Next phase of Woodmont CC project to commence soon

  • Woodmont CC

    The fourth hole on the restored Pines nine at Woodmont CC

  • Woodmont CC

    Green entrances and surrounds have been opened up as part of the recent work

Sean Dudley
By Sean Dudley

The next phase of a renovation and restoration project on the golf course at Woodmont Country Club in Tamarac, Florida, is to begin soon.

Jemsek Golf Design has been hired by the club to lead work on the Pines and Cypress nine at Woodmont – both of which were originally designed by Robert Von Hagge in the 1970s.

Unfortunately, due to the recession, both nines were forced to close in the late 2000s and went untended for five years.

Architect Joe Jemsek has been tasked with bringing these holes back into a playable condition. The project team’s work has thus far focused on the Pines nine, with green entrances and surrounds opened up with expanded chipping areas.

Green contours on the Pines nine have been softened and putting services were seeded with G12 Champion bermudagrass. Large areas of rough have been replaced with woodchips to improve prevent lost balls and speed up play.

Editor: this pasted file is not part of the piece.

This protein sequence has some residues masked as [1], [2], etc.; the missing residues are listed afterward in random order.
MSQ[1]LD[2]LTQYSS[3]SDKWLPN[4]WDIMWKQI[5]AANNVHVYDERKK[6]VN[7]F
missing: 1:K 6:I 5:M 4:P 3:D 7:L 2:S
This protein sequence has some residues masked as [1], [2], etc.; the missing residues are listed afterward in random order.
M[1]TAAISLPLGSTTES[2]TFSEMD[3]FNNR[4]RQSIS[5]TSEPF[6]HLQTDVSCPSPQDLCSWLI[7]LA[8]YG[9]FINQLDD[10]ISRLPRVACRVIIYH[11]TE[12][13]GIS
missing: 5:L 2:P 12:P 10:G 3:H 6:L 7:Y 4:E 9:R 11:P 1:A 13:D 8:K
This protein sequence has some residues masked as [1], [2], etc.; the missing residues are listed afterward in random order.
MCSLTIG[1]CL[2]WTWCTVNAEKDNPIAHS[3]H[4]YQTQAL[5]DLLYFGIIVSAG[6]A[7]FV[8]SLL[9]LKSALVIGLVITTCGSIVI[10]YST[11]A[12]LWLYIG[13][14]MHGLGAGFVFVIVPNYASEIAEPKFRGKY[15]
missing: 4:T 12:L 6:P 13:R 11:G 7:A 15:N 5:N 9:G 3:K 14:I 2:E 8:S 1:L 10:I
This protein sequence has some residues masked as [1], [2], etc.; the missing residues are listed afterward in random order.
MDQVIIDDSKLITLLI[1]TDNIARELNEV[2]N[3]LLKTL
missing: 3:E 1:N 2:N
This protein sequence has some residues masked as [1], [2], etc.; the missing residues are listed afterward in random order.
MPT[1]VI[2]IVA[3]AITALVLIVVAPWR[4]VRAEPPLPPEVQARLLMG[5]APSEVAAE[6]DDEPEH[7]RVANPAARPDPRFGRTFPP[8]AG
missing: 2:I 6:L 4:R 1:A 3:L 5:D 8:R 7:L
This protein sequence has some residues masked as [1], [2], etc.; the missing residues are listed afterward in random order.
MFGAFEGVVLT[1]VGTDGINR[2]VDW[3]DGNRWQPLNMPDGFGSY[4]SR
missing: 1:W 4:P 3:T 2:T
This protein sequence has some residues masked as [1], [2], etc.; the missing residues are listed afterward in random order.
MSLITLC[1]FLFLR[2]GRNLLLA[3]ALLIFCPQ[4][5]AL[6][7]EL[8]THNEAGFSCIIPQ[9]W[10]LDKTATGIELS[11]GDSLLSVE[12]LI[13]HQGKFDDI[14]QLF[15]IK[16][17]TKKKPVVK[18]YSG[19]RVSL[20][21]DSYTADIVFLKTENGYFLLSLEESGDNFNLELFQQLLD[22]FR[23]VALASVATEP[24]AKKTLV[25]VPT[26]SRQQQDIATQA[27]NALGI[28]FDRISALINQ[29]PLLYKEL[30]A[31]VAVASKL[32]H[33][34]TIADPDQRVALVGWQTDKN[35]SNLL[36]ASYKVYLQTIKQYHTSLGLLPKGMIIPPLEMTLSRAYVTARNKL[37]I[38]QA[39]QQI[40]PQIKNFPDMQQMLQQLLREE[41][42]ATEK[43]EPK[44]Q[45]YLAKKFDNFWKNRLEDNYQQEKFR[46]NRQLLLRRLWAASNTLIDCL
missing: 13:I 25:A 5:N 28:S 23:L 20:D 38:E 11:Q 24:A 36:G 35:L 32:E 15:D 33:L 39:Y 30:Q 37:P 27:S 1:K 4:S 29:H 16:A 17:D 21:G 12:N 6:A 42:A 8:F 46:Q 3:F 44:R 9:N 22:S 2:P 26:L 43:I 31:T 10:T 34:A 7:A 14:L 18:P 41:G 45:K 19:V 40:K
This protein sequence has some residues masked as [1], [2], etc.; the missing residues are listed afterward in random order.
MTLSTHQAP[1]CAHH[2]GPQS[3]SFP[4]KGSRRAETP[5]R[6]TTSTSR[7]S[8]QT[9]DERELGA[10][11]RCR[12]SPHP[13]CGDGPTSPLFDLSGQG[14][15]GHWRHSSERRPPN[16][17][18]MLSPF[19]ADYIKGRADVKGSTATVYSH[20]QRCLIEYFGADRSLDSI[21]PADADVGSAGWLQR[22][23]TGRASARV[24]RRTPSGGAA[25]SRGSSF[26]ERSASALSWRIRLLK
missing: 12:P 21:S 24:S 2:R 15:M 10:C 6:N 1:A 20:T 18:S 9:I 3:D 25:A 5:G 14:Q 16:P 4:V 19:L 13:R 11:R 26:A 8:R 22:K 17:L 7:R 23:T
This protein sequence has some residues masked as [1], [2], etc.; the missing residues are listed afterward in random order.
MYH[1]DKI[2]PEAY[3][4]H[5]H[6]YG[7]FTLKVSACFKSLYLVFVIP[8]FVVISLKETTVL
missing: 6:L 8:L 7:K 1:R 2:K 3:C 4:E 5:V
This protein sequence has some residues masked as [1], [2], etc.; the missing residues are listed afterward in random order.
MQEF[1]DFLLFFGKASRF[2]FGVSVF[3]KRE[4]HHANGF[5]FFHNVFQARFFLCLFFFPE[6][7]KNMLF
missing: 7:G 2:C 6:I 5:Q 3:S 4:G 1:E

“The Pines nine reopened on 1 December, and golfers have been commenting about the large greens,” Jemsek told GCA. “In reality they are average size, but the collars and short grass surrounds have given the impression the targets are larger then they appear.”

Jemsek’s plan also sees 100 trees being moved, while an additional 100-150 trees will be planted to meet local regulations. The aim is to highlight certain tree specimens and create pine forests on selected areas of land bordering the course.

“Our goal is to give players some feeling of isolation in the middle of a master-planned community,” said Jemsek. “The combination of the mature oaks, pines and palms really differentiates the course from other courses in the areas and our further enhancements are meant to only beautify what is a very enjoyable course. Enjoyable, Beautiful, and playable are the main ingredients at Woodmont CC.”

Ground is set to be broken on the Cypress nine in around three months time. Work on these holes will take place over the summers of 2018 and 2019.